|Seeing, however, that, as was contained in the recent petition of Richard de Burgo, clerk, of the diocese of Clonfert, the said erection has not been made by the said archbishop, that the consent of the chapter of Tuam has not been given, that the said archbishop did the foregoing when he was lying in bed and ill, and without the due formalities, (fn. 13) and also without the consent of the patron having been asked, that the said patron did not supplicate, as was expressed in the said letters, and that as a result of the said erection divine worship has not been augmented in accordance with the said ordinance, seeing that at no time has the number of priests increased in the said church in accordance with the said ordinance, and that the form of the said erection has not been observed; and the pope having been informed by the said Richard that the said John with a great army has caused a certain monastery of the Cistercian Order to be burned, has taken possession of certain fruits, etc., of the archiepiscopal mensa of Tuam, during voidance of that church, thereby incurring sentence of excommunication, and has, when under that sentence, (fn. 14) and publicly proclaimed excommunicate, taken part in divine offices, in contempt of the Keys, thereby contracting (fn. 15) irregularity, the pope has been petitioned by the said Richard (who alleges that he is by both parents of a great race of earls, princes, and nobles, and is in or about the thirteenth year of his age, and that the yearly values of the [said] canonry and prebend and of the said rectory and vicarage do not exceed 6 and 60 marks sterling [respectively]), to order the said letters to be declared surreptitious, and to restore the said rectory and vicarage to their pristine state, and unite them to the said canonry and prebend for as long as the said Richard shall hold the latter, if collated to him in virtue of these presents, etc. (fn. 16) The pope, therefore (who lately decreed that provisions, or grants or mandates to make provision, of canonries and prebends of cathedral churches which should emanate in any way on behalf of any persons not having completed their fourteenth year should be null and void, unless it were specially granted to them by the apostolic see that they could hold them under that age (fn. 17)), considering that if the foregoing be true the said letters are surreptitious, and that the said rectory and vicarage ought to be restored to their pristine state, although the said John has under pretext of the said letters, without having acquired any new title, but by his temerity, detained unlawful possession of them de facto for some years, and still does so, etc., hereby orders the above three, if the said Richard will accuse the said John before them, to summon the latter and others concerned, and to summon, in regard to the said union, those interested, and, if they find the foregoing to be true, to decree that the said letters were and are surreptitious, and were and are null and invalid and without force for the said erection, restore the said rectory and vicarage to their pristine state, as they were before the said erection was made, and deprive and remove the said John from them and from the said canonry and prebend, and, in the event of their so doing, to collate and assign to the said Richard the said canonry and prebend, and, with the patrons’ consent, to unite thereto for his lifetime the said rectory and vicarage, whether they be void by the said declaration, deprivation, and removal, or be void in any other way, inducting him, etc. The pope further grants him a special indult (fn. 18) to receive and retain the said canonry and prebend, notwithstanding the said defect of age and the pope's said decree, and any other papal constitutions, etc. Apostolice sedis providentia circumspecta. [9½ pp. In the margin at the end: ‘No(vembris).’]|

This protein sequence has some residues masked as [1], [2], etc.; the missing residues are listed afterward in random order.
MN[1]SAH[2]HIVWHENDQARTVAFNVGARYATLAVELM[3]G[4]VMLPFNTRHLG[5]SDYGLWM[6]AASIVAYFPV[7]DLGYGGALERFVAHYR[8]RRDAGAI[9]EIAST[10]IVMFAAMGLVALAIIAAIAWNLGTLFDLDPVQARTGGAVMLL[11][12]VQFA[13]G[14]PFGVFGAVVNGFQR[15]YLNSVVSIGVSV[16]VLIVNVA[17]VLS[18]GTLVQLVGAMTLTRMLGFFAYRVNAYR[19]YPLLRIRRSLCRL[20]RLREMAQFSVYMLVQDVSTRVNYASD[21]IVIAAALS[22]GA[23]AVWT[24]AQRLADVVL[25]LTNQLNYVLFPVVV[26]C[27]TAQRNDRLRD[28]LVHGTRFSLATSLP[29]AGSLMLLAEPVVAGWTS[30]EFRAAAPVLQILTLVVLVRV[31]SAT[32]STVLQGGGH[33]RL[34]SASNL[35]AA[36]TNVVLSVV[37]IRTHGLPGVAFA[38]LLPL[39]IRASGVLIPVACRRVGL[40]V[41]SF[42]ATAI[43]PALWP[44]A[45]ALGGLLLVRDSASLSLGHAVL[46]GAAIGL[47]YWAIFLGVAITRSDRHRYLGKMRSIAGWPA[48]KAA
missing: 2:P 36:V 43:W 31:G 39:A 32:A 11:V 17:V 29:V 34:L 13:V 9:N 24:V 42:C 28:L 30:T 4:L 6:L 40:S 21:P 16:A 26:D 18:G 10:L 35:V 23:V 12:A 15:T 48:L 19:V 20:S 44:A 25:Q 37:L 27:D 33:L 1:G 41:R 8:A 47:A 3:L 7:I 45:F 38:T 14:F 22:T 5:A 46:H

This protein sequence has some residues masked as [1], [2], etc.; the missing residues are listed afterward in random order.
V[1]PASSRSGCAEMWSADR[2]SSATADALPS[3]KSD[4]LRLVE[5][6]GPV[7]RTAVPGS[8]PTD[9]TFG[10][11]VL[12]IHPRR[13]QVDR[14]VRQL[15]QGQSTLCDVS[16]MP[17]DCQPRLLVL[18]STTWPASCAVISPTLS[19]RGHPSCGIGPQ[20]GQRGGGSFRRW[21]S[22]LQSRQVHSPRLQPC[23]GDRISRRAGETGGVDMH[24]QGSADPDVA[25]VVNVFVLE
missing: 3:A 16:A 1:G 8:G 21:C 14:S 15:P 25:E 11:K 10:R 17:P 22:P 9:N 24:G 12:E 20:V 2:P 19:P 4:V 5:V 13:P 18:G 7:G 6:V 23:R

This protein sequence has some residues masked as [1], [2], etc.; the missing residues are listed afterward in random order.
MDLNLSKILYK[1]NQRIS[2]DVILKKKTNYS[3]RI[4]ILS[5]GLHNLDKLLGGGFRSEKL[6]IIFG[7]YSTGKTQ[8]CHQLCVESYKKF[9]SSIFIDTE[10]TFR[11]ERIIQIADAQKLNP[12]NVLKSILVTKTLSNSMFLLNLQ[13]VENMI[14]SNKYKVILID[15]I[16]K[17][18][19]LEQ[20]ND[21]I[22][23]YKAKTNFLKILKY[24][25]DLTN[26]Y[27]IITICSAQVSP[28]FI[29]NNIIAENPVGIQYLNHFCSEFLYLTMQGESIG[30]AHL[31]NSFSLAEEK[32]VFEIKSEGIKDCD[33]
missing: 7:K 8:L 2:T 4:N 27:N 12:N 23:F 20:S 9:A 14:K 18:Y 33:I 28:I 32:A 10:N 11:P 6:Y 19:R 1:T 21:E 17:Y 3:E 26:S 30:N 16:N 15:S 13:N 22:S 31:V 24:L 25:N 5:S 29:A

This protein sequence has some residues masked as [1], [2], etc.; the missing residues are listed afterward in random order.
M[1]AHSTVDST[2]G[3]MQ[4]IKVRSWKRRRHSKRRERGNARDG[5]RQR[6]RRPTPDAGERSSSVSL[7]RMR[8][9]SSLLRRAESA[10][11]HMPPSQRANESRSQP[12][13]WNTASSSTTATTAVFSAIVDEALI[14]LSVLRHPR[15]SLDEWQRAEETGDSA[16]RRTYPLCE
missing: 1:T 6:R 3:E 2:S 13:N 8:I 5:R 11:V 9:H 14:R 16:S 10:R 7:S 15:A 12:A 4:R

|10 Kal. Jan.